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Are the prices of e-minis such as S&P 500, Russell 2000, EUROSTOXX, etc. manipulated? That is, are there traders who trade large enough positions to make the price go in the direction they want, taking unfair advantage of the rest of the traders in that market?

If so, what implication does this have for designing any trading systems for those markets? Is it essentially a fool's errand unless you have enough money to be one of the "manipulators"?

I once heard an experienced trader say (to retail traders):

The first thing you have to understand about this market is that this market was not created for you to make money. It was created for the big players to make money - from you!

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I am sure the regulators would be please to see any hard evidence you can unearth for this. –  Dirk Eddelbuettel Feb 1 '11 at 13:00
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Oh, I didn't expect anyone to answer with "hard evidence" - but I guess the downvotes are a bit of an answer in themselves. –  EMP Feb 1 '11 at 21:56
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+1 for an honest question. I read about this situation happening somewhere around last November (if I remember correctly) when market was closed soon after opening in morning. Investigation by SEC found out later a manipulative technique used by a small trading company in some state (I can't recall the name!). It bought huge amounts of stock in very short time. –  Pupil Feb 2 '11 at 6:21
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In general, the possibility of arbitrage prevents this from happening. If the e-mini price differs too much from the full-size futures price, you can just buy/sell enough e-minis and counterbuy/sell the full-size future for an instant profit. In fact, if someone buys/sells a lot of e-minis, arbitragers will close the price gap quickly, sometimes with disastrous results: aswathdamodaran.blogspot.com/2010/05/… (2010 Flash Crash) –  barrycarter Feb 3 '11 at 9:02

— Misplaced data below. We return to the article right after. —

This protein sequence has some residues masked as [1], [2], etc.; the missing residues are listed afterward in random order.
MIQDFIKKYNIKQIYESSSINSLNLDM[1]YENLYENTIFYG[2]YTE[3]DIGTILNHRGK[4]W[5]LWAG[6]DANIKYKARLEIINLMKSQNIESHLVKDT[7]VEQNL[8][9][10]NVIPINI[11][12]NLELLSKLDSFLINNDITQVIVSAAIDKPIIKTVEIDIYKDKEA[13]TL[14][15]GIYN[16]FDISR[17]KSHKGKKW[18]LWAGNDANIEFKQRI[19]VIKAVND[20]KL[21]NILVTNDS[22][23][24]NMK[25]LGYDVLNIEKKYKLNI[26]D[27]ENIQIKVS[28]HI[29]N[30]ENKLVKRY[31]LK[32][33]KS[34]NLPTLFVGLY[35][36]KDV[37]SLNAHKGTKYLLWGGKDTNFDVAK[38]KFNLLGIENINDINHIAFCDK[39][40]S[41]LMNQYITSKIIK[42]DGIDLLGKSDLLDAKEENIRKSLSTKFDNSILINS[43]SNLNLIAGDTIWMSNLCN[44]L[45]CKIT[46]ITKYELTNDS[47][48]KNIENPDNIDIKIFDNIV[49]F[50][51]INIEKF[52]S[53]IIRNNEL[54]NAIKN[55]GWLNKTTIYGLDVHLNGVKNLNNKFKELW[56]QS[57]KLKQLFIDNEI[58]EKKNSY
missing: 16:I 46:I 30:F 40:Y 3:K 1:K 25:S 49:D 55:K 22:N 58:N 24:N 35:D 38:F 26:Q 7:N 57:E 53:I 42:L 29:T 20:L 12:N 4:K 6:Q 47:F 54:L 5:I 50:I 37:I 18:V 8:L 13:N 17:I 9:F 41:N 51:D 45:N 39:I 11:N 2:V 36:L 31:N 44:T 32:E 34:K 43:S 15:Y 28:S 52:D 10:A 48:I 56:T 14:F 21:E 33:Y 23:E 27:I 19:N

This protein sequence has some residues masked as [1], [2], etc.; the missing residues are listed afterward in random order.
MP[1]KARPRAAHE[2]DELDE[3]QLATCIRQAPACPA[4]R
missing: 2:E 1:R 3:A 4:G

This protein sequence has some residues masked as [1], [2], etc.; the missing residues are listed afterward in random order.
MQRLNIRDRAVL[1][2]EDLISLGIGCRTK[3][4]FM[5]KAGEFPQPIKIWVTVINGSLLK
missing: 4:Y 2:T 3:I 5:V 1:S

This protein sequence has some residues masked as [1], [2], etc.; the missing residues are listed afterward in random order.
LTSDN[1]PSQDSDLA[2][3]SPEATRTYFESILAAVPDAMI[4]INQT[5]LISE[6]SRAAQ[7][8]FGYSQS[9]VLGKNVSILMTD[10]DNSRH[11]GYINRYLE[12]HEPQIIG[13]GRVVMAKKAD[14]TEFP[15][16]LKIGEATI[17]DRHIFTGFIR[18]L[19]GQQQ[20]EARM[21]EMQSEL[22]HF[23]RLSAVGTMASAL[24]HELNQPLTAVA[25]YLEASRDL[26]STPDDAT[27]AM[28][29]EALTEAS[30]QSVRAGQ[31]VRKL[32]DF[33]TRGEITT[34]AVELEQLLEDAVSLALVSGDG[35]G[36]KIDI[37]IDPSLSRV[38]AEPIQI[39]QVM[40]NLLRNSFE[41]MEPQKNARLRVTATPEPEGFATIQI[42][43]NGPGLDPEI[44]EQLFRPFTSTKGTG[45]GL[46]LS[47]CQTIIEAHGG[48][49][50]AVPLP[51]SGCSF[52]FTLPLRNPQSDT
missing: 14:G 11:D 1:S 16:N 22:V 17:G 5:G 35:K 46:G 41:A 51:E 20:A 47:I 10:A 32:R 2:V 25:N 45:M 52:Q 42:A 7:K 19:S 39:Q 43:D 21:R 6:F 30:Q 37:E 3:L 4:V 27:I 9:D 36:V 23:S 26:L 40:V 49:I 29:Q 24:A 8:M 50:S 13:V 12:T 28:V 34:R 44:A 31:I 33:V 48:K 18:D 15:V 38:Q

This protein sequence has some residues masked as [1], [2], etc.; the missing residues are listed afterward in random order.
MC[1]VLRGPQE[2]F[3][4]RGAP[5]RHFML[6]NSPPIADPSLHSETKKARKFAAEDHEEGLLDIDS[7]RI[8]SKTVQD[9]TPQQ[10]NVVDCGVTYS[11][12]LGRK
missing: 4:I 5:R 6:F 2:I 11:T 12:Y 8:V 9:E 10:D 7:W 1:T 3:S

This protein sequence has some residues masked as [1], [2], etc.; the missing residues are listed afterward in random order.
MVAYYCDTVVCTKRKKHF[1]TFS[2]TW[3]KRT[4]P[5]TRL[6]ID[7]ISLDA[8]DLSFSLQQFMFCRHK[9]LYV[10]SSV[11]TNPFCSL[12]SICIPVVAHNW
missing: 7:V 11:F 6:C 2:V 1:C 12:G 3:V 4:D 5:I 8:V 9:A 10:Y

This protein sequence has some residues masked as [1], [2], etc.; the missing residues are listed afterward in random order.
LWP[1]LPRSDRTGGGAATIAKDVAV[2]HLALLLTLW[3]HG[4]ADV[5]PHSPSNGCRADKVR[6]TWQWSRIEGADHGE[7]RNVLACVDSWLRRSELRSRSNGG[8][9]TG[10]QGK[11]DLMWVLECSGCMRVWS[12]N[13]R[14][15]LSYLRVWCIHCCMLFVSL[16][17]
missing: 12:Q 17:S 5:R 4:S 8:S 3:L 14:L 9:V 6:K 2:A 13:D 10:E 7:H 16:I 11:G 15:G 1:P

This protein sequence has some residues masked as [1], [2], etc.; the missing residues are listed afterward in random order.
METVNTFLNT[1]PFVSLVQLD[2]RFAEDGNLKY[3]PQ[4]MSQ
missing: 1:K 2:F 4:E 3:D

2 Answers 2

Markets adjust with the impact of incoming orders. A large buyer will send the price up in any market.

Don't let the mini in the name fool you, the emini S&P is one of the most liquid futures contracts in the world. The futures market often has more volume available in the best couple ticks than the equity markets that it is based on.

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Arbitrage absolutely does not prevent a derivative (option, future, or otherwise) driving the price of the underlying. In fact, arbitrage, or the elimination of it, is what causes the "tail wagging the dog" phenomenon of large trades in the derivative causing wild swings in the underlying.

see the may 2010 flash crash that started with some large e-mini futures trades.

http://chicagobreakingbusiness.com/2010/10/may-6-flash-crash-triggered-by-e-mini-trades.html

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